Turkey ranks 130th in gender gap index
Turkey has been ranked 130th in the World Economic Forum (WEF) gender gap index out of 149 countries, while recording progress on closing its gender gap in labor force participation as well as professional and technical roles.
“However, it [Turkey] also experiences a worsening of wage equality for similar work. In addition, it improves its share of women in parliament,” said the Global Gender Gap Report released on Dec. 18.
The report benchmarks countries on the list based on their progress toward gender parity across four thematic dimensions: Economic participation and opportunity, educational attainment, health and survival, and political empowerment.
Globally, the average (population-weighted) distance completed to parity is at 68.0 percent, which is a marginal improvement over the last year. In other words, to date there is still a 32.0 percent average gender gap that remains to be closed. The directionally positive average trend registered this year is supported by improvements in 89 of the 144 countries covered both this year and last year.
The global list was topped by Iceland having closed more than 85.8 percent of its overall gender gap. Iceland holds the top spot in the index for the 10th consecutive year.
Nordic countries Norway (2nd, 83.5 per cent), Sweden (3rd, 82.2 percent), and Finland (4th, 82.1 percent) dominated the top slots.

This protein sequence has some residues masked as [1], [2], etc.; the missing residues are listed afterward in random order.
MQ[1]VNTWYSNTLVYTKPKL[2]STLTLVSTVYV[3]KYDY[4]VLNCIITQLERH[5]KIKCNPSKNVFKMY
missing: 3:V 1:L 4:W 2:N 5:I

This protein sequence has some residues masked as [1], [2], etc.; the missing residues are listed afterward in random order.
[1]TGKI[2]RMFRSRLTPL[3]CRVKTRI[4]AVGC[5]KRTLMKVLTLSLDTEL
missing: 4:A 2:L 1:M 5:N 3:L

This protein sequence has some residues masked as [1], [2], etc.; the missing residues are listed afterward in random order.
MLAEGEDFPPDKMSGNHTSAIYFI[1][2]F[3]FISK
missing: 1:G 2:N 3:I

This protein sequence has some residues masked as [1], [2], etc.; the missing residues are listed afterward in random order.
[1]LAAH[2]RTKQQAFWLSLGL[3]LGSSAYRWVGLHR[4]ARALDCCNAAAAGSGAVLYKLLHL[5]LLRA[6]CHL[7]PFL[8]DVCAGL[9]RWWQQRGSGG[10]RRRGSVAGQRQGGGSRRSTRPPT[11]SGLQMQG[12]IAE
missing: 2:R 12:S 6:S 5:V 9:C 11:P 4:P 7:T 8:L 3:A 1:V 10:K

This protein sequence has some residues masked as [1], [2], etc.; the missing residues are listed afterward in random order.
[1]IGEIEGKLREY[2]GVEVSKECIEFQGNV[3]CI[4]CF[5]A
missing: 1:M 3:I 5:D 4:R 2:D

This year, the widest gap continued to be seen in political empowerment where performance continued to lag at 23 percent, and economic participation and opportunity remained stalled at 58 percent.
The WEF attributed this to the fact that there were just 17 countries that had women as heads of state. Globally, only 18 percent of ministers or senior government officials and some 24 percent of parliamentarians or lawmakers were women.
The WEF said gender gaps in education and health also widened in 2018 compared to the previous year, but they remained considerably narrower with indices at 96 percent and 95 percent, respectively.
At current rates, the global gender gap across a range of areas will not close for another 108 years, while it is expected to take 202 years to close the workplace gap, WEF found.
But the situation varies greatly in different countries and regions.
For instance, while Western European countries could close their gender gaps within 61 years, countries in the Middle East and North Africa will take 153 years, the report estimated.
And women are significantly under-represented in growing areas of employment that require science, technology, engineering and mathematics skills, WEF said.